Your Web News in One Place

Help Webnuz

Referal links:

Sign up for GreenGeeks web hosting
October 13, 2021 10:00 pm GMT

Facebook is testing its 'less political' News Feed in 75 new countries

Facebook is slowly expanding its effort to weed out political content from News Feed. The company is now testing its less political feed in 75 new countries, Facebook said in an update.

The company has already introduced a version of the revamped News Feed in the United States, as well as Costa Rica, Sweden, Spain, Ireland, Canada, Brazil, and Indonesia. But the latest update marks a significant expansion of the effort, and brings the total number of countries involved to more than 80. Facebook didnt identify the latest countries to join the test, but a spokesperson confirmed the company is showing the News Feed changes to a small percentage of people in each country. The spokesperson added that countries with upcoming elections and those at higher risk of conflict are not included in the tests.

Mark Zuckerberg first announced plans to make News Feed less political in January, just weeks after the insurrection. People dont want politics and fighting to take over their experience, he said at the time.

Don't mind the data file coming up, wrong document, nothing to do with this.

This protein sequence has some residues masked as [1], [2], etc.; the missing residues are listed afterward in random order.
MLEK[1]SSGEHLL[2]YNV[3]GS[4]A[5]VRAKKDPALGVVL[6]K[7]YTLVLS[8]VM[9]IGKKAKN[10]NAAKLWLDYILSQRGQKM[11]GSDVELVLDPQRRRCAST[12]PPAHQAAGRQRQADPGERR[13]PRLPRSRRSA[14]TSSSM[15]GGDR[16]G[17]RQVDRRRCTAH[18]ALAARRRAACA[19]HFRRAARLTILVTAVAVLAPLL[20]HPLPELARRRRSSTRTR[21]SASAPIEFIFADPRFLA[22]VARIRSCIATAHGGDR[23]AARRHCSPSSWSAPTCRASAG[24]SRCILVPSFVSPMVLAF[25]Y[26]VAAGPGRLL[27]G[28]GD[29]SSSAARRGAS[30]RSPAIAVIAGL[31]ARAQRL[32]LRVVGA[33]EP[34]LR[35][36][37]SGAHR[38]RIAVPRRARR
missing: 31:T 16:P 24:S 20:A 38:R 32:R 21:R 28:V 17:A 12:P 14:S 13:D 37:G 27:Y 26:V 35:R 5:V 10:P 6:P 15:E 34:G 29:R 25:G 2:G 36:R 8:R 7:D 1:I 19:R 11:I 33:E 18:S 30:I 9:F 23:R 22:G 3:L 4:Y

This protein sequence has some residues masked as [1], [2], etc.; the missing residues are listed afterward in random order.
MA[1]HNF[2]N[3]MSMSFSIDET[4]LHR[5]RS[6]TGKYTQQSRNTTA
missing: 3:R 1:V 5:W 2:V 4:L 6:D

Rolling out the changes to more countries could help Facebook learn more about how to lower the temperature on its platform, which could be particularly useful as the company is accused of making its service angrier to boost engagement. At the same time, the company has acknowledged the changes could hurt publishers. As we get more insights from these tests, well share updates on what were learning and will continue to make changes accordingly, Facebook wrote in an updated blog post.


Original Link: https://www.engadget.com/facebook-is-testing-its-less-political-news-feed-in-75-new-countries-220040366.html?src=rss

Share this article:    Share on Facebook
View Full Article

Engadget

Engadget is a web magazine with obsessive daily coverage of everything new in gadgets and consumer electronics. Engadget was launched in March of 2004 in partnership with the Weblogs, Inc. Network (WI

More About this Source Visit Engadget